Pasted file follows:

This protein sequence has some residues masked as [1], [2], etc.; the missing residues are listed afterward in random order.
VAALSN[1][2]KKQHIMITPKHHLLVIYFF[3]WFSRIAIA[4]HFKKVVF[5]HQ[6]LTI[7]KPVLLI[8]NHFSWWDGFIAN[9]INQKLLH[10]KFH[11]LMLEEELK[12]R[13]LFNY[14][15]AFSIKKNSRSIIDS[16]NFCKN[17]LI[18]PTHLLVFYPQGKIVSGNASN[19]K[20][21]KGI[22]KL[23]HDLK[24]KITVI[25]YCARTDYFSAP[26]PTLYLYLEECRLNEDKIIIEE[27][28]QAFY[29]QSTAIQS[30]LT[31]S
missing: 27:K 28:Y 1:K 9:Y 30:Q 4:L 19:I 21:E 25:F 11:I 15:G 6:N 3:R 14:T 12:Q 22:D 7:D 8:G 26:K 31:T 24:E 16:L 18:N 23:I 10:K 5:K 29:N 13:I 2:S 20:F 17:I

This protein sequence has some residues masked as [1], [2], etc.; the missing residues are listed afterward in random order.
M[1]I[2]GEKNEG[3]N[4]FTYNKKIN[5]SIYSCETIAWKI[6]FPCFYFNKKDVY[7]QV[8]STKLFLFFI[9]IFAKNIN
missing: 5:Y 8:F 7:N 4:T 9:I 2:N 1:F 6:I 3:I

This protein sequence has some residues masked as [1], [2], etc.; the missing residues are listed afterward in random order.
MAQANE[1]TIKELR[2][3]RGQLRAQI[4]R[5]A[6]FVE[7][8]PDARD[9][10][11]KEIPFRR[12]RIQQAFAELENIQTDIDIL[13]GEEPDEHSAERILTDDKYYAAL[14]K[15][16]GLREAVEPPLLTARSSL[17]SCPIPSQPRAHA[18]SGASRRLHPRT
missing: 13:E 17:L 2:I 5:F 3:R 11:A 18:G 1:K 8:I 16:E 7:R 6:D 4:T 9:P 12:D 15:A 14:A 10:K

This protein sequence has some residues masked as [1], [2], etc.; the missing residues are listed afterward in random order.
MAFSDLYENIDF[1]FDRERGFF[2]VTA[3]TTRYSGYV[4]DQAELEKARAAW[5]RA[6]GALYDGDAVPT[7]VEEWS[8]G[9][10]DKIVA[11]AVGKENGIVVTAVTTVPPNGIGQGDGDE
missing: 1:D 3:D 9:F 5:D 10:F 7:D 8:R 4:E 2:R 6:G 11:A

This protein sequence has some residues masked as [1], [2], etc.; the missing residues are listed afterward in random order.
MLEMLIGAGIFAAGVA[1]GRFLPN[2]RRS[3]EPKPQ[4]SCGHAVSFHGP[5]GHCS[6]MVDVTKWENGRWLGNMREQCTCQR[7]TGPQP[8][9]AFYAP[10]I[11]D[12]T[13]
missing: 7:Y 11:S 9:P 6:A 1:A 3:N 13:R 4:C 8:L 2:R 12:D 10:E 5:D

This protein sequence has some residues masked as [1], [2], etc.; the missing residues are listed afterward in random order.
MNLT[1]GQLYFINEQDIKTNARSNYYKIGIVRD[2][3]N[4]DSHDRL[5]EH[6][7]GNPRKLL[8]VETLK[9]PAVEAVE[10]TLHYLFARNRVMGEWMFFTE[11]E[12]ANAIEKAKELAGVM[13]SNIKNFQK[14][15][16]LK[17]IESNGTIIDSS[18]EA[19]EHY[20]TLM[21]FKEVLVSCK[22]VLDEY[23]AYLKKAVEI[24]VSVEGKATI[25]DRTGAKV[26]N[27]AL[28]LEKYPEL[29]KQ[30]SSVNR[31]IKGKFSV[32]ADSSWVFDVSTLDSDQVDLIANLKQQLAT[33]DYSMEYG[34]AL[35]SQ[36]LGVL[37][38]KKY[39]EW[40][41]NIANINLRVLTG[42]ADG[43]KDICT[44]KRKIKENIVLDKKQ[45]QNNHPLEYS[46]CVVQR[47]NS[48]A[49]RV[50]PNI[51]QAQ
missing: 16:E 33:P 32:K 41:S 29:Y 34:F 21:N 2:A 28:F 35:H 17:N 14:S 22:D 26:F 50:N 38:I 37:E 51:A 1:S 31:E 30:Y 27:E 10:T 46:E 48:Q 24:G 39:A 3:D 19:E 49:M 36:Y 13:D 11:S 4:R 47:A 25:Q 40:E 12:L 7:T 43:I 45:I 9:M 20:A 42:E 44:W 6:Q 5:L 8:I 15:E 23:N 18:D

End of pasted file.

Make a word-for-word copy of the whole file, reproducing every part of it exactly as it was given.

This protein sequence has some residues masked as [1], [2], etc.; the missing residues are listed afterward in random order.
VAALSN[1][2]KKQHIMITPKHHLLVIYFF[3]WFSRIAIA[4]HFKKVVF[5]HQ[6]LTI[7]KPVLLI[8]NHFSWWDGFIAN[9]INQKLLH[10]KFH[11]LMLEEELK[12]R[13]LFNY[14][15]AFSIKKNSRSIIDS[16]NFCKN[17]LI[18]PTHLLVFYPQGKIVSGNASN[19]K[20][21]KGI[22]KL[23]HDLK[24]KITVI[25]YCARTDYFSAP[26]PTLYLYLEECRLNEDKIIIEE[27][28]QAFY[29]QSTAIQS[30]LT[31]S
missing: 27:K 28:Y 1:K 9:Y 30:Q 4:L 19:I 21:E 25:F 11:I 15:G 6:N 3:R 14:T 12:Q 22:D 7:D 8:G 26:K 31:T 24:E 16:L 18:N 23:I 10:K 5:K 29:N 13:I 2:S 20:F 17:I

This protein sequence has some residues masked as [1], [2], etc.; the missing residues are listed afterward in random order.
M[1]I[2]GEKNEG[3]N[4]FTYNKKIN[5]SIYSCETIAWKI[6]FPCFYFNKKDVY[7]QV[8]STKLFLFFI[9]IFAKNIN
missing: 5:Y 8:F 7:N 4:T 9:I 2:N 1:F 6:I 3:I

This protein sequence has some residues masked as [1], [2], etc.; the missing residues are listed afterward in random order.
MAQANE[1]TIKELR[2][3]RGQLRAQI[4]R[5]A[6]FVE[7][8]PDARD[9][10][11]KEIPFRR[12]RIQQAFAELENIQTDIDIL[13]GEEPDEHSAERILTDDKYYAAL[14]K[15][16]GLREAVEPPLLTARSSL[17]SCPIPSQPRAHA[18]SGASRRLHPRT
missing: 13:E 17:L 2:I 5:F 3:R 11:A 18:G 1:K 8:I 16:E 7:R 6:D 4:T 9:P 12:D 15:A 14:A 10:K

This protein sequence has some residues masked as [1], [2], etc.; the missing residues are listed afterward in random order.
MAFSDLYENIDF[1]FDRERGFF[2]VTA[3]TTRYSGYV[4]DQAELEKARAAW[5]RA[6]GALYDGDAVPT[7]VEEWS[8]G[9][10]DKIVA[11]AVGKENGIVVTAVTTVPPNGIGQGDGDE
missing: 1:D 3:D 9:F 5:D 10:F 7:D 8:R 4:E 2:R 6:G 11:A

This protein sequence has some residues masked as [1], [2], etc.; the missing residues are listed afterward in random order.
MLEMLIGAGIFAAGVA[1]GRFLPN[2]RRS[3]EPKPQ[4]SCGHAVSFHGP[5]GHCS[6]MVDVTKWENGRWLGNMREQCTCQR[7]TGPQP[8][9]AFYAP[10]I[11]D[12]T[13]
missing: 7:Y 11:S 9:P 6:A 1:A 3:N 13:R 4:C 8:L 2:R 12:D 10:E 5:D

This protein sequence has some residues masked as [1], [2], etc.; the missing residues are listed afterward in random order.
MNLT[1]GQLYFINEQDIKTNARSNYYKIGIVRD[2][3]N[4]DSHDRL[5]EH[6][7]GNPRKLL[8]VETLK[9]PAVEAVE[10]TLHYLFARNRVMGEWMFFTE[11]E[12]ANAIEKAKELAGVM[13]SNIKNFQK[14][15][16]LK[17]IESNGTIIDSS[18]EA[19]EHY[20]TLM[21]FKEVLVSCK[22]VLDEY[23]AYLKKAVEI[24]VSVEGKATI[25]DRTGAKV[26]N[27]AL[28]LEKYPEL[29]KQ[30]SSVNR[31]IKGKFSV[32]ADSSWVFDVSTLDSDQVDLIANLKQQLAT[33]DYSMEYG[34]AL[35]SQ[36]LGVL[37][38]KKY[39]EW[40][41]NIANINLRVLTG[42]ADG[43]KDICT[44]KRKIKENIVLDKKQ[45]QNNHPLEYS[46]CVVQR[47]NS[48]A[49]RV[50]PNI[51]QAQ
missing: 16:E 33:P 32:K 41:S 29:Y 34:F 21:N 2:A 28:F 35:H 17:N 14:S 22:D 26:F 50:N 38:I 37:E 51:A 1:S 31:E 30:Y 27:E 10:T 46:E 48:Q 24:G 39:A 3:D 19:E 49:M 36:Y 13:D 11:S 4:R 47:A 25:Q 40:E 12:L 7:T 43:I 45:I 9:M 20:A 42:E 44:W 6:Q 5:L 8:I 15:E 23:N 18:D